News: “No decision made” on Whittington A&E

Rachel Tyndall, Chief Executive of NHS Islington, addressed a packed public meeting held at Archway Methodist Church last night saying, “No decision has been made about the A&E department at Whittington.” She added, “We are looking at future configurations and future arrangements of health services across the whole of north-central London.”

Health services under review include both community healthcare and health services provided by local hospitals including the Whittington as well as specialist hospitals. Residents have recently been concerned about the future of the A&E department at the hospital on Magdala Avenue, which treats over 80,000 patients per year.

Over 300 local people attended last night’s meeting to raise questions about the future of the department and the necessity of widespread and representative community consultation. Residents also questioned the idea that closing the department would represent “value for money”, and raised concerns about the impact on survival rates should A&E services be moved to other hospitals.

Representatives of the NHS repeated that there are no firm plans for the future of the hospital, but would not guarantee the hospital will retain all of its services.

Islington Labour Party confirmed its fight to save the department is far from over, and has called a mass demonstration for Saturday 27th February at 12 noon, to be held at Highbury Fields near Highbury and Islington tube.

There are now almost 2,000 signatures on the Save the Whittington online petition and the campaign aims to have over 2,000 by the end of this week. If you haven’t done so already and wish to show your support, sign the petition here:

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News: Strippers to save Seven Sisters Road pub?

The landlord of a historic pub on the Seven Sisters Road has come up with a novel way to avoid closure during difficult economic times – by introducing naked table dancers. Altarslan Bali has applied for permission for “striptease and fully nude tableside dancing” at the pub – to be renamed Club Imperial – in order to improve corporate revenue and avoid the closures that have affected neighbouring pubs.

Earlier this year, Bali resurrected the famous Red Rose Comedy Club which launched the careers of stars such as Russell Brand, Eddie Izzard and Al Murray, and has played host to comedians Richard Herring and Sahzia Mirza since reopening. Despite a warm welcome for the return of the comedy club, however, The Red Rose has still been struggling.

Bali claims the new move will help not only his own business but also those nearby: “I brought the comedy back which has brought people into the area from far and wide and they spend money in the local shops, and I hope this will do the same,” he said.”It will be corporate adult entertainment rather than girls on the streets, and you get 10 times less violence and drugs at strip clubs than you do at normal bars and nightclubs because of the increased security.”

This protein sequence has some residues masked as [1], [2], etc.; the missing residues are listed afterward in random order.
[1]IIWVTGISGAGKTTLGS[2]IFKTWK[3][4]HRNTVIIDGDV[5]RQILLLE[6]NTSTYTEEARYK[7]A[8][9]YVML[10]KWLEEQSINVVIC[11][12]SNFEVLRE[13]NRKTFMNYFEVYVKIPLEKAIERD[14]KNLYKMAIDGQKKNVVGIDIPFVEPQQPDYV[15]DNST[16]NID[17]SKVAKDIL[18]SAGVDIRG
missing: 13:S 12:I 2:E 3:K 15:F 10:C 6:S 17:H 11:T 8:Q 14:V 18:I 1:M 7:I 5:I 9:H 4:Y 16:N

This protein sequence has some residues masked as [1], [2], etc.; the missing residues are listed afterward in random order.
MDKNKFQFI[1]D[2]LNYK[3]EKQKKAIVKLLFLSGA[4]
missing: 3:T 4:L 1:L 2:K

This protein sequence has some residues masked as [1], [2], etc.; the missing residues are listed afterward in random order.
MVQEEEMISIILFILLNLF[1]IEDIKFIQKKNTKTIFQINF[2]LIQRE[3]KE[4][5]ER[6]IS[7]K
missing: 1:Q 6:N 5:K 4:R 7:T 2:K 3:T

Red Rose regulars welcomed the move, hoping it would help their favourite pub survive. “It’ll happen after we’ve gone home and if it keeps the pub alive we’re right behind it,” said Kim Galvally, a regular for over 25 years.62 year-old Mary King added, “Mr Bali runs a tight ship with very good security, and he’s a family man himself, so he would make sure it didn’t infringe on local people.”

Sergeant Chris Walsh of Finsbury Park Safer Neighbourhoods Team, also had praise for the pub management: “Under the previous landlord, a lot of people well-known to police were being let in.The new landlord has barred any disreputable people and has been trying very hard to maintain the premises and make a living.”

Not all residents are happy with the new proposals, however. Six Acres area panel representative Paul Delappe complained that the new licence would “add to the sleaziness” of the area, and councillor Phil Kelly added, “We have to stop these sleaze merchants preying on our community.”

Labour MP Jeremy Corbyn, who was a different kind of regular at the venue when it was the headquarters of the North Islington Labour Party until 1990, has also voiced his opposition to the plans, calling strip clubs are “exploitative of women”.

Bali is adamant, however, that his club will be well-run and not cause harm to either the history of the pub or the reputation of the area. “I want to change Finsbury Park for the better,” he says, “and I promise I will do the best for the community.”

Are strippers the only way to save the Red Rose from closure? Have your say below!

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